The Seamstresses in My House-Final

5 Jun

SUNDAY MEMORIES

Judy Wills

I really didn’t do much more sewing after that – mostly just repair work.  And that continues even today.

Somewhere along the way, when we lived in Panama City, Florida, I purchased a Bernina sewing machine from a store in town.  It wasn’t the top-of-the-line, but it was still an amazing machine!  I still have it.  One thing that impressed me about it, was that it could go “from nylon to leather in one stitch.”  I’ve never had to try that, but it is still an amazing machine.

Credit Pixabay Images

At the same store, they offered classes in sewing.  I had Karen take a class once, and she made a pillow case and a nightgown in the same nylon fabric – in lavender.  She wore that nightgown for many years.  Apparently it was quite comfortable.  Unfortunately, she hasn’t done much sewing since then.

Here is a picture of us in Albuquerque, at the Sunport, just before we headed off to Heidelberg, Germany in 1980.  The top I have on is one that I did make, and liked it very much.  Short sleeves, but a cowl neckline.  Cotton and polyester blend.  Very comfortable.  I believe I made the slacks I had on, out of polyester as well.

Here’s a picture of Janet and a dress I made for her when she was in high school.  As I recall, it was made out of polyester fabric.

But one of the things I enjoyed most, was making this bedspread, dust ruffle, matching curtains for both windows in Karen’s room in Heidelberg.  I think I had the pink-and-white gingham cotton fabric when we went to Germany.  The bedspread was out of already-quilted cotton fabric.  I had already made the bedspread and dust ruffle for her bed in Virginia.  But when we got to Germany, I discovered an entire bolt of the cotton eyelet lace, and I purchased the entire bolt, and added it to the curtains.  It made a lovely addition to the curtains.  Karen was thrilled.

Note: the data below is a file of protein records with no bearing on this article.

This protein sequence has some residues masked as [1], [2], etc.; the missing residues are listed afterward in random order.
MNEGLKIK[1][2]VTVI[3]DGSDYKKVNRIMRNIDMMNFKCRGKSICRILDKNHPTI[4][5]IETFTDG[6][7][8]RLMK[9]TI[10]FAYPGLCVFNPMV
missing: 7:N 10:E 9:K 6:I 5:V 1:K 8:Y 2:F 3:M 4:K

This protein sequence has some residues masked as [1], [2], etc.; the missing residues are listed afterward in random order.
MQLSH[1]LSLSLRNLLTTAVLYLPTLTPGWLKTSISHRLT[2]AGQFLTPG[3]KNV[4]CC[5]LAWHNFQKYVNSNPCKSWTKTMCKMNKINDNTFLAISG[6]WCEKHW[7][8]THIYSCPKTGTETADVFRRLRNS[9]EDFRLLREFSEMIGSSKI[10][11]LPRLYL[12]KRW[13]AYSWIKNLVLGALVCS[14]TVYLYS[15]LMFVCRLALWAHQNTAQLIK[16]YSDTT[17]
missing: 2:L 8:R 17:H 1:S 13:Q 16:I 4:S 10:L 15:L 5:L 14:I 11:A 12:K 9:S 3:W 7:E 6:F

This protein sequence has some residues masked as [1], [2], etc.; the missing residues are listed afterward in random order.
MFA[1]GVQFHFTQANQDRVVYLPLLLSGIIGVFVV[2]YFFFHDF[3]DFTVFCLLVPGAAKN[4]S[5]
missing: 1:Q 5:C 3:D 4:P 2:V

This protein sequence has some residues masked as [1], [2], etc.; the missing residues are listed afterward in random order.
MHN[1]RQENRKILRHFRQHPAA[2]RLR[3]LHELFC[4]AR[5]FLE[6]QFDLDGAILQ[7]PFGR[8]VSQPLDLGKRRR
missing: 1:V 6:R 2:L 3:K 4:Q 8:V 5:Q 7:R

As I said earlier, I’ve really not done much true sewing recently.  Not that I’ve lost my love of sewing, but just haven’t found the time or inclination to do so.

However, it’s been a nice journey throughout my lifetime.  I hope you’ve enjoyed my ramblings, and the pictures that have gone with them.

~~~~~~~~~~The End~~~~~~~~~~

Judy is living in Central Florida with her retired U.S. Air Force husband of 50+ years. Born in Dallas, Texas, she grew up in the Southwestern United States.She met her husband at their church, where he was attending the university in her town. After college and seminary, he entered the Air Force, and their adventures began.They lived in eight of our United States, and spent six years in Europe, where their oldest daughter was born. She was a stay-at-home mom for many years .

  Judy has always been involved with music, both playing the piano and singing. Always interested in exercise, she was an aerobic dancing instructor, as well as a piano teacher for many years, and continues to faithfully exercise at home.

After moving to Central Florida, she served as a church secretary for nearly nine years.Her main hobby at this point in time is scanning pictures and 35mm slides into the computer. She also enjoys scrapbooking.She and her husband have two married daughters and four grandchildren, including grandtwins as well as a great-grandson and a great-granddaughter. She and her husband enjoy the Disney parks as often as possible.

The DARN Bear is back…and Other Things.

3 Jun

On the Porch

Onisha Ellis

I gave the bear top billing in the title but I think his video will be at the bottom of the post. Kind of my passive aggressive way to deal with my frustration.

Since we arrived back in the mountains, I have sort of checked out of the world’s goings on. I blame it on our porch and the sweet, cool breezes. I read a lot. The only “fly in the ointment” is that darn bear. As I am writing this, my husband is sitting with me on the porch carving and one of the two visiting hummingbirds is sipping nectar from the petunias. I am loving petunias this year.

When our daughter was here over Easter she placed a basket of petunias atop the rise behind the porch. They are now blooming riotously and bring me joy everyday.

We did manage to get ourselves off the porch in mid-May. It had been over a year since we visited my extended family who live clear across the state of North Carolina.

Image by Clker-Free-Vector-Images from Pixabay